Cameron House was founded in 1874 to provide refuge for those vulnerable to sexual slavery and prostitution. That changed with the arrival of pastor "Grandpa Dick" in the 1940s, when he began preying upon the children of San Francisco’s Chinatown. In her first feature for Alta, The White Devil’s Daughters author Julia Flynn Siler examines the painful history of Cameron House and how for decades, its reverend was able to exploit the young people in his care. Read "The Safe Place That Became Unsafe."
Author and journalist Grace Hwang Lynch joined Siler in conversation.
ABOUT THE WRITER
Julia Flynn Siler is a New York Times bestselling author and journalist. Her most recent book, The White Devil’s Daughters: The Women Who Fought Slavery in San Francisco’s Chinatown, was a New York Times Editors’ Choice and a finalist for the California Book Award. Among her other books is Lost Kingdom: Hawaii’s Last Queen, the Sugar Kings, and America’s First Imperial Adventure. Her first book, The House of Mondavi: The Rise and Fall of an American Wine Dynasty, was a finalist for a James Beard Award and a Gerald Loeb Award for distinguished reporting. A veteran journalist, Siler is a longtime contributor to and former staff writer for the Wall Street Journal and has been a guest commentator on PBS, the BBC, CNBC, and CNN. She lives in the San Francisco Bay Area with her husband and their two sons.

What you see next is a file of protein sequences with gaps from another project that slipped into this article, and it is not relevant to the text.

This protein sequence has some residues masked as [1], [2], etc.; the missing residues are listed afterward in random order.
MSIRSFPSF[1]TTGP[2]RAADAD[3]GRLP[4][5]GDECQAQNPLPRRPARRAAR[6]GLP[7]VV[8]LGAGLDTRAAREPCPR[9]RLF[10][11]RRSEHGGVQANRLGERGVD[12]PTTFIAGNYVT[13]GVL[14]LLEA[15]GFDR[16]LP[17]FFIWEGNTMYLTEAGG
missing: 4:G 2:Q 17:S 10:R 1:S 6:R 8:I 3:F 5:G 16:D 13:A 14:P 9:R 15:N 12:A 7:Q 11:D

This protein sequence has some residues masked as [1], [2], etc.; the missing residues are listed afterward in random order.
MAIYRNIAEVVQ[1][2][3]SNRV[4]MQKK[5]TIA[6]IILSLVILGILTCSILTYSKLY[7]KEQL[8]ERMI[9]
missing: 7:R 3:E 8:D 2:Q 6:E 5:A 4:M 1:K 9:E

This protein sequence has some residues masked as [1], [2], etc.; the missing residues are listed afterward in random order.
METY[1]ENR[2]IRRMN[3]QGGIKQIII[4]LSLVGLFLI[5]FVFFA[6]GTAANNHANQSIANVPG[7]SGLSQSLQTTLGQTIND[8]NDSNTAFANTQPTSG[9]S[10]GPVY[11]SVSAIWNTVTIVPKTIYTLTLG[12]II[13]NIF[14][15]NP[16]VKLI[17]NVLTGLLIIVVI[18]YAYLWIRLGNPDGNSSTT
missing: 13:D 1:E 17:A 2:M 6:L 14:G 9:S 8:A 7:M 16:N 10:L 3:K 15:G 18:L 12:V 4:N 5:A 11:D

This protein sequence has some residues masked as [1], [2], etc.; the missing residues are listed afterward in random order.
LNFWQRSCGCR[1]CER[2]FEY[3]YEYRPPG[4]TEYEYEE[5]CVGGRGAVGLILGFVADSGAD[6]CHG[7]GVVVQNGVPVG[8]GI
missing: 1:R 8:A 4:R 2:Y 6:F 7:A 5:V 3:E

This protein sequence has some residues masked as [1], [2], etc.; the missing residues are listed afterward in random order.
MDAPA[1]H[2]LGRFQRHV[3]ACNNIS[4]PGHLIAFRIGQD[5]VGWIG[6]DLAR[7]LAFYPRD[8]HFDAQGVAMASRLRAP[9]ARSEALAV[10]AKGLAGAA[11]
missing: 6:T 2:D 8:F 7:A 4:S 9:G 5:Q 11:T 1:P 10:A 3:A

ABOUT THE MODERATOR
Grace Hwang Lynch is a San Francisco Bay Area journalist and essayist with an eye for Asian American culture and food. She has contributed to PRI, NPR, Tin House, and Catapult and is always up for a conversation about sourdough baking or Taiwanese movies. Follow her on Twitter @GraceHwangLynch.